Monday, July 28, 2008

North Leucadia Eyesore Removal

It's a shame the owner of this property didn't take care of this place over the years, because it was actually cool. But a lack of upkeep combined with irresponsible renters spelled doom for this coast highway property. The bordered up windows did nothing for Leucadia's ambiance over the past couple of years.

The new property owner is finally tearing the place down. I'm not sure what the plans are for the lot.

There was a couple hundred angry bees swirling around when I took this photo, so maybe there was a hive inside and that is why the bulldozer didn't finish the job that day.


  1. They are going to drill for oil. When soil testing was done they found a large pocket of crude oil at a depth of 163'. This find shows that it goes westerly about 3/4 of a mile and below the ocean bottom. Drilling will also be done off of the coastline and a floating oil platform is slated for construction.

  2. Hey Bob- How'bout a Leucadia coffee shop here??

  3. No touting on the blog, if you want to advertise a product or service pay JP to do so. NO TOUTING ON THE BLOG!!

  4. Looks like the bees are the only angry element for the razing of these shacks. Unless of course they put an oil rig there. Ewwwww.
    A man who owned that place a few years back showed me his plans to make it a nursery/store similar to the Madd Potter down the way. Don't know if that idea is still alive or not. Hate to see more mega condos that don't sell. Whoever ends up on temptation corner will have to patronize alcohol to the South and Donuts to the North, responsibly.

  5. Hey J.P. can we advertise on the blog?

  6. Please buy at La Especial Del Norte. The best Mexican food in the city.

  7. Sr.PanDulcedeLaNocheJuly 28, 2008 3:22 PM

    Senor Adman- El Callejon sweeps the kitchen floor and send the leftovers to La Especial Norte. LEN food is adequate at best. While they do provide a substantial amount of food, it is floor dropping compared to El Callejon. I have lived and traveled extensively in Mexico and while Mexican food in Mexico is best, El Callejon comes close to the real thing.
    BTW, the inside walls of LEN is nothing you will find in any restaurant in Mexico, it's only for stupid Gringos.
    PS- the service is good at LEN, if only the food was better.

  8. sr PanDulcedeLaNoche

    "stupid gringos" ??????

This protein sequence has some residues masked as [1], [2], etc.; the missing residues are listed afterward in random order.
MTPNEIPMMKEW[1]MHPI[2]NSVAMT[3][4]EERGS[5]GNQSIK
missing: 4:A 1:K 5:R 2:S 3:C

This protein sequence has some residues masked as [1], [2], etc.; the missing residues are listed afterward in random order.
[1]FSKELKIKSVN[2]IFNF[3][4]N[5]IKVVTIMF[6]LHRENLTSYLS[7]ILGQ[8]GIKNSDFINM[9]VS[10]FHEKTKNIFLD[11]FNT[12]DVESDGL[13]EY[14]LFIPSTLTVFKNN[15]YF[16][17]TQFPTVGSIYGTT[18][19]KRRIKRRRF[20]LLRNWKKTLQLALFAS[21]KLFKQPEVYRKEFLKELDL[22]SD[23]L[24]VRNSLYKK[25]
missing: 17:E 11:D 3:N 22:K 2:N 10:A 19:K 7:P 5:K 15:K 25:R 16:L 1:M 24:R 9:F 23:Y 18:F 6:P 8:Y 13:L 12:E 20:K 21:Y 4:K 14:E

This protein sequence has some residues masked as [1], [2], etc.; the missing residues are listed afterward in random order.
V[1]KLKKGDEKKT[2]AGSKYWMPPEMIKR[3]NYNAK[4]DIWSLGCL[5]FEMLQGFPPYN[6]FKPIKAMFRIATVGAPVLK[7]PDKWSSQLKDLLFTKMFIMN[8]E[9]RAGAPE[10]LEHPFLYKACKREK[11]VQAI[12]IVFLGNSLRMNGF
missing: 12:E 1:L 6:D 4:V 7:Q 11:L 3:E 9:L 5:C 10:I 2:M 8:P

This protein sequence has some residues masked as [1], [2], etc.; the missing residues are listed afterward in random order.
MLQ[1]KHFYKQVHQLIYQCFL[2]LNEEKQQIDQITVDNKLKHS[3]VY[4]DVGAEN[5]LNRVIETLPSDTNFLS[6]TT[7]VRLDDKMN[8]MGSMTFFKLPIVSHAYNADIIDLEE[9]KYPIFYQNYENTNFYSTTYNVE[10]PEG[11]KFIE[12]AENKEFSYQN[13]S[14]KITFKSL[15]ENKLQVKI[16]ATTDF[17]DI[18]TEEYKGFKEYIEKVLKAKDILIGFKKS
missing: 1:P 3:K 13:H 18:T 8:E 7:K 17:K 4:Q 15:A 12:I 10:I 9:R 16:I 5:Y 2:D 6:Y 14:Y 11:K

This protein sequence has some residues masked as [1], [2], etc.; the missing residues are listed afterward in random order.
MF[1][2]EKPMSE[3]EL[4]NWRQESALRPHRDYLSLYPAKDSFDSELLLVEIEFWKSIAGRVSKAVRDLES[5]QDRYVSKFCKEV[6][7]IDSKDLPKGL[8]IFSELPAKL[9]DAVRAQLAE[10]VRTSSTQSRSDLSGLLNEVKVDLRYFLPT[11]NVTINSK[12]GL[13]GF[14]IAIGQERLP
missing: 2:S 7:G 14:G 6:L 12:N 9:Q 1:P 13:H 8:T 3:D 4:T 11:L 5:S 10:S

You know how many hispanics I have seen eating there?

  9. I may be wrong. (Someone please correct me if so.) I think that one of these buildings was where they found the body of a transient a few month ago. He used to walk up and down the highway with a guitar on his back. He received government checks at the 'step house', but stopped picking them up. They found his body surrounded by liquor bottles. Sad way to go.

  10. Good. He is out of pain and in a better place, the community is better for it, and the government is saving money.

    Anyone know what the plan for the place

  11. Get ready for another Pacific Station or Moonlight Lofts project -- these Mixed-Use Developments are all the rage in small cities as they raise tax revenue - but at the expense of density. Look at the Lofts, it is built right on the property line -- which is okay under the 101 Specific Plan. What this will result in is a two mile long, three story high, continuious block of buildings along 101. Not quite what I imagine the character of Leucadia being -- low key, small town, etc. In fact, John DeWald, who is the developer for Pacific Station, will be speaking at a seminar on August 22 in San Francisco about the Mixed-Use Development process -- and this seminar offers a $100 discount to government employees -- gee, I wonder why. Encinitas is not urban, but developers want to force mixed-use developments that are appropriate for urban areas down out throats and the majority of the council don't appreciate how inappropriate these developments are for a small beach town. Be forewarned, if you live in a commercial/residential zone, a mixed-use development could arise next door with the side wall built right on the property line -- so much for your view, air circulation, safety and privacy. The 101 plan needs to be changed.

  12. 3:22- Oy Carumba!!!...don't rag on Angel and Matilda.

  13. The chicken soup at La Especial rocks! Long live La Especial Norte!-- a Leucadia native

  14. La Especial Norte was honored as one of the top 100 restaurants in the nation by a very prestigious national epicurean magazine.
    they got #69 for their chicken/rice/avo soup.
    See the framed article by the register.

  15. El Callejon belongs in El Cajon. Its services is slower than Mexico and their food is no better than Taco Bell. I will take La Especial Norte over El Cajon anyday.

  16. No touting on the blog, no restaurant touting on the blog. Stick to the subject of the posting.

  17. Bob:
    That would make a good thread, nothing but ads!

  18. I hate it when an old structure gets knocked down. Usually nothing good comes out of the new shindigs. Keep it funky.

  19. I say raise the height limit. It won't block any one's view if it is 4 or 5 stories. This will allow for more housing. We need more people to walk to our restaurants, stores and bars. Provide underground parking and put a bike lane on 101.

  20. We need to revise the specific plan on Hwy101 and Vulcan. At least lower the story height to 2 stories on Vulcan.

    I personally like a 2 story limit like Cardiff is doing.

    Leucadia better get on it. Soon all we will have are Moonlight Lofts phase 1,2 3 and on up to 120.Yuck.

    Plus all the first story functional retail will be gone and replaced with Realtor and Law offices.

    LA here we come.

  21. as much as i would love the entire 101 in Leucadia to be scraped, it's not going to happen because the easy financing is gone.

  22. you don't know what you are sayingJuly 29, 2008 8:47 AM

    5 stories is towering huge my friend. What about the sewer, water and electric hookups for 5 story buildings? Our infrastructure can't handle it. Think before you speak.

  23. Make Leucadia WalkableJuly 29, 2008 10:21 AM